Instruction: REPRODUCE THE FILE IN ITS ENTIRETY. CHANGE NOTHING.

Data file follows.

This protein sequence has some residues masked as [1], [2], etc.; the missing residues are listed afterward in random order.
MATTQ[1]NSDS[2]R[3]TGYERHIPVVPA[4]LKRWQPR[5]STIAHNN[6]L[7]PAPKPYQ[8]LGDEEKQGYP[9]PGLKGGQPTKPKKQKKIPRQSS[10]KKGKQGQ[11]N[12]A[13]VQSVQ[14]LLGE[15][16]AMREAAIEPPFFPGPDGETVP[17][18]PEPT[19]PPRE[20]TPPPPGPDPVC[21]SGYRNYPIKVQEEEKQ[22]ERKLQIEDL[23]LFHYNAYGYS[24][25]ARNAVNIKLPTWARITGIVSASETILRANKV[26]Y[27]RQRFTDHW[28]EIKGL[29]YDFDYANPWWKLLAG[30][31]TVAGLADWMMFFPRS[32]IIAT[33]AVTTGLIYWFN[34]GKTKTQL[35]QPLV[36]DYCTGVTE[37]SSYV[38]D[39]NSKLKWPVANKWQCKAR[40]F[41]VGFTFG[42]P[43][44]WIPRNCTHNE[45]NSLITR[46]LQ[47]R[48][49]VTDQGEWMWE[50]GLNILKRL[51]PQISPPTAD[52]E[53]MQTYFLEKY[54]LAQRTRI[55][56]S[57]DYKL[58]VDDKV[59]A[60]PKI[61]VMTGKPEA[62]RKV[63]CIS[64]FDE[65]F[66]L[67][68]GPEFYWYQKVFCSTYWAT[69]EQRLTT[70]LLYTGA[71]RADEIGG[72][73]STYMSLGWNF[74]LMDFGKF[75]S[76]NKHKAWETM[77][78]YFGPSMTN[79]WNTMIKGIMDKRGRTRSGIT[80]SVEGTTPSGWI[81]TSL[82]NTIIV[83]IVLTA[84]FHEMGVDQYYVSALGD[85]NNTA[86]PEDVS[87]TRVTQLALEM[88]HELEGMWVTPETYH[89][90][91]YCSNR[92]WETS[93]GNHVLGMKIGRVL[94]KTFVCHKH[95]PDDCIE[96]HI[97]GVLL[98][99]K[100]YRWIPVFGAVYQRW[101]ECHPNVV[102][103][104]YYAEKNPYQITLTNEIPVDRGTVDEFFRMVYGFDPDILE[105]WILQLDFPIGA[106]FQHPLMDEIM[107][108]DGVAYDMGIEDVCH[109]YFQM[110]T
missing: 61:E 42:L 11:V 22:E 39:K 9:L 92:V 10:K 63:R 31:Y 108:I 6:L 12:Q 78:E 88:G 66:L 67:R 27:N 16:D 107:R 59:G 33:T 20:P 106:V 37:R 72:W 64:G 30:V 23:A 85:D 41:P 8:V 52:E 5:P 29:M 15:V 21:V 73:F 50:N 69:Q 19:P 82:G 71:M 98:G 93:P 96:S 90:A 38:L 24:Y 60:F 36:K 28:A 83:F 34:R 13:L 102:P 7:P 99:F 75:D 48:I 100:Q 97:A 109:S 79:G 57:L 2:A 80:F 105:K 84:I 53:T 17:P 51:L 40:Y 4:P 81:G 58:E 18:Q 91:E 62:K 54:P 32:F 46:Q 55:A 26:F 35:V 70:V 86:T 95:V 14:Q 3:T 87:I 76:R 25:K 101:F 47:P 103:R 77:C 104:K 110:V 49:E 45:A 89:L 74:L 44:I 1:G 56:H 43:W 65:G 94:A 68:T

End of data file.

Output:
This protein sequence has some residues masked as [1], [2], etc.; the missing residues are listed afterward in random order.
MATTQ[1]NSDS[2]R[3]TGYERHIPVVPA[4]LKRWQPR[5]STIAHNN[6]L[7]PAPKPYQ[8]LGDEEKQGYP[9]PGLKGGQPTKPKKQKKIPRQSS[10]KKGKQGQ[11]N[12]A[13]VQSVQ[14]LLGE[15][16]AMREAAIEPPFFPGPDGETVP[17][18]PEPT[19]PPRE[20]TPPPPGPDPVC[21]SGYRNYPIKVQEEEKQ[22]ERKLQIEDL[23]LFHYNAYGYS[24][25]ARNAVNIKLPTWARITGIVSASETILRANKV[26]Y[27]RQRFTDHW[28]EIKGL[29]YDFDYANPWWKLLAG[30][31]TVAGLADWMMFFPRS[32]IIAT[33]AVTTGLIYWFN[34]GKTKTQL[35]QPLV[36]DYCTGVTE[37]SSYV[38]D[39]NSKLKWPVANKWQCKAR[40]F[41]VGFTFG[42]P[43][44]WIPRNCTHNE[45]NSLITR[46]LQ[47]R[48][49]VTDQGEWMWE[50]GLNILKRL[51]PQISPPTAD[52]E[53]MQTYFLEKY[54]LAQRTRI[55][56]S[57]DYKL[58]VDDKV[59]A[60]PKI[61]VMTGKPEA[62]RKV[63]CIS[64]FDE[65]F[66]L[67][68]GPEFYWYQKVFCSTYWAT[69]EQRLTT[70]LLYTGA[71]RADEIGG[72][73]STYMSLGWNF[74]LMDFGKF[75]S[76]NKHKAWETM[77][78]YFGPSMTN[79]WNTMIKGIMDKRGRTRSGIT[80]SVEGTTPSGWI[81]TSL[82]NTIIV[83]IVLTA[84]FHEMGVDQYYVSALGD[85]NNTA[86]PEDVS[87]TRVTQLALEM[88]HELEGMWVTPETYH[89][90][91]YCSNR[92]WETS[93]GNHVLGMKIGRVL[94]KTFVCHKH[95]PDDCIE[96]HI[97]GVLL[98][99]K[100]YRWIPVFGAVYQRW[101]ECHPNVV[102][103][104]YYAEKNPYQITLTNEIPVDRGTVDEFFRMVYGFDPDILE[105]WILQLDFPIGA[106]FQHPLMDEIM[107][108]DGVAYDMGIEDVCH[109]YFQM[110]T
missing: 61:E 42:L 11:V 22:E 39:K 9:L 92:V 10:K 63:R 31:Y 108:I 6:L 12:Q 78:E 88:G 66:L 67:R 27:N 16:D 107:R 59:G 33:T 20:P 106:V 37:R 72:W 64:G 30:V 23:A 85:D 41:P 8:V 52:E 5:P 29:M 15:V 21:V 73:F 50:N 69:Q 19:P 82:G 71:M 98:G 93:P 96:S 90:A 38:L 24:Y 60:F 36:K 28:A 83:F 34:R 13:L 102:P 7:P 99:F 75:D 48:I 100:Q 97:A 109:S 79:G 57:L 2:A 80:F 105:K 84:I 53:T 17:P 51:L 40:Y 4:P 81:G 58:E 18:Q 91:E 62:K 54:P 32:F 46:Q 55:A 26:F 35:V 70:V 86:T 95:V 14:Q 3:T 87:I 76:R 25:K 101:F 47:P 103:R 77:C 104:K 110:V 49:E 45:A 89:L 74:L 44:I 1:G 56:H 43:W 65:G 94:A 68:T